What it is: Products that are “dupes”—less costly alternatives to brand name options—are taking over TikTok and Instagram.
Why it’s becoming so widespread: Originally, “dupes” were used in the consumer context to refer to cosmetics. A beauty consumer might be on a quest for a drugstore dupe of a MAC foundation or a Dior lipstick. But the term has migrated to social media and become a staple of the influencer vocabulary. Finding a bodysuit on Amazon and calling it a “Skims dupe” or subbing out a Target curling iron for a Dyson Airwrap are two examples of what some might call “dupe culture”—finding ways to replicate a luxury product or lifestyle at a more affordable price point. Google search results for “dupe” approached a new peak in January 2023, and the hashtag reached 1.6 billion views on TikTok. It’s possible this trend represents an underlying economic anxiety as inflation and a possible recession loom large in the mind of American consumers.
2. We’ve Lost the Plot
What it is: An article in the Atlantic questions if the line between entertainment and real life has become blurred beyond recognition, suggesting that we already live in a sort of socially-conditioned metaverse.
Why it’s concerning: Media critics have long proposed that when television became a mainstay in middle-class households, the concept of passive entertainment began to really take hold in our culture. Some decades later, our streaming habits engineer a life where at any given moment, we expect to be, at the very least, mildly entertained. Social media posts that frame our lives as themselves an entertainment product make the distinction between what’s real and what’s contrived even harder to discern. But there’s nothing wrong with appreciating mundane moments over forever chasing what is novel; in fact, one could argue that a healthy spiritual life demands it.
3. The Hangout House
What it is: A parent went viral on TikTok for sharing his tips for making his house the house where his teenagers and their friends want to spend time together.
Why it’s worth thinking about: The father in this post said that his house didn’t accidentally become the preferred hangout house. He and his wife intentionally put out the welcome mat for their kids’ friends. Their strategy included setting up activities in the basement and taking snack requests. This way, they reasoned, they would get to know the people their kids were hanging out with. Not everyone is able to stock up on extra groceries for other people’s kids or keep a basketball hoop in their driveway. But being intentionally hospitable to our teens’ friends doesn’t have to be expensive or dominate all of our extra space. Sometimes it’s just a matter of setting aside some time to think through what would make our house a more hangout-friendly environment.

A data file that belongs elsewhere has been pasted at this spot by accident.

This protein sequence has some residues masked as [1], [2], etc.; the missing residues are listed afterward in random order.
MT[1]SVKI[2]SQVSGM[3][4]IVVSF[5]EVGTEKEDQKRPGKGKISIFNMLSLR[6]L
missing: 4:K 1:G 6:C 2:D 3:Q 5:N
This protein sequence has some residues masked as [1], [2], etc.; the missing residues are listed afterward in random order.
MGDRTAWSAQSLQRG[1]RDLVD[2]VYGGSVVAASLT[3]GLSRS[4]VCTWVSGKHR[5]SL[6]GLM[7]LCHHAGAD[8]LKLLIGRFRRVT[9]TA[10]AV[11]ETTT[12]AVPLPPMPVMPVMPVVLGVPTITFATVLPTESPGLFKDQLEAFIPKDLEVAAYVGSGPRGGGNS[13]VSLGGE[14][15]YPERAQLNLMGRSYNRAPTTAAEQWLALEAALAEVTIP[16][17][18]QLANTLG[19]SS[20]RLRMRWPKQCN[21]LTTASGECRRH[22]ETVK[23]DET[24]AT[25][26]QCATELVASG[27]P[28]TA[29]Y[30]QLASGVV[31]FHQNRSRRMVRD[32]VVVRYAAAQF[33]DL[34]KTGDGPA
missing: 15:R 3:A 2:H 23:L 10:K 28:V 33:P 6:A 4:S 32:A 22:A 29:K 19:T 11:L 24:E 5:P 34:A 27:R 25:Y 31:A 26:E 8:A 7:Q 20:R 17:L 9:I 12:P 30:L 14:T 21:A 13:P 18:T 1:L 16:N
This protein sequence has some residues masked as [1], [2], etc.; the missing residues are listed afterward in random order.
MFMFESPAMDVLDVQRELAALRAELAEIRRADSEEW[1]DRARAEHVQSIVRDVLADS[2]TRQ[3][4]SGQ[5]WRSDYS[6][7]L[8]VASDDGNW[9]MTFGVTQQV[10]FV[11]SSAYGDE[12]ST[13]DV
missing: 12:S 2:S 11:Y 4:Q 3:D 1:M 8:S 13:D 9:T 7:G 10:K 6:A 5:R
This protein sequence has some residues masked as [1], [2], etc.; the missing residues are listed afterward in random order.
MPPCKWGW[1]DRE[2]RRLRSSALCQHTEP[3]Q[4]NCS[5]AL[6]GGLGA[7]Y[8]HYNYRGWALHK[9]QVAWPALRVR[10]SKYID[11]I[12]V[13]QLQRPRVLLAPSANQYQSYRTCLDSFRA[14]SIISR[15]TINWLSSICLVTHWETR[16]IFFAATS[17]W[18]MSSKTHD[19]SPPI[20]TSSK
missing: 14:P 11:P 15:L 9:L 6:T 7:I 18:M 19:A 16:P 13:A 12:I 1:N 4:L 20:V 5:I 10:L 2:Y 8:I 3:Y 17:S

Song of the Week
“Last Night” by Morgan Wallen: reaching #2 on Apple’s Top 100: USA chart, this song from country artist Morgan Wallen is about getting drunk and finally being honest about all the problems a relationship has, while still wanting to make things work. The song is an advance single from Wallen’s upcoming album One Thing At a Time, set to release on March 3, 2023. For the lyrics, click here (language).
Translation: We’ve Lost the Plot
The first day of 2019 brought with it a revolution. On January 1 of that year, Netflix released Tidying Up with Marie Kondo. The reality series stars the eponymous Marie Kondo, a diminutive woman bound and determined to help people bring organization to their lives with a simple phrase: “Does it spark joy?” People loved the idea of decluttering as an exercise in their own entertainment. But in real life, it doesn’t tend to play out with as much amusement. As Twitter user @kortneyblank put it: “Getting out of bed does not spark joy.” Suddenly, we were all part of the show.
As the Atlantic article points out, there is something dystopian about the way our culture has melded the concept of entertainment with day-to-day life. We have shifted outside of ourselves and become, in a way, voyeurs of our own lives. Even some of the slang terms young people use confirm this idea. “Main character energy” or a TikTok trend in which teens described a friend as a “guest star,” or referred to boring days as “filler episodes” capture the ennui of our society. We try to make sense of it by framing it as entertainment. A life with a plot, with character arcs, with events from which significance can be uncovered is enticing in a world where it sometimes seems there is very little meaning to cling to.
But as Christians, we know the things we do matter. We don’t have to superimpose a framework onto our days. The plot is real. Everything has significance—every meal we eat, every night we sleep, every conversation we have. We are released from the pressure to live our lives like a performance, trying to carve significance out of things we don’t understand. Instead we can rest in the knowledge that God is an author, there is a greater story, and we all have supporting roles to play in it.
Questions to spark conversation with your teens:
- Do you ever do something just because it’s entertaining? If so, what?
- Do you think boredom could ever be a good thing?
- When do you feel like your actions are the most authentic?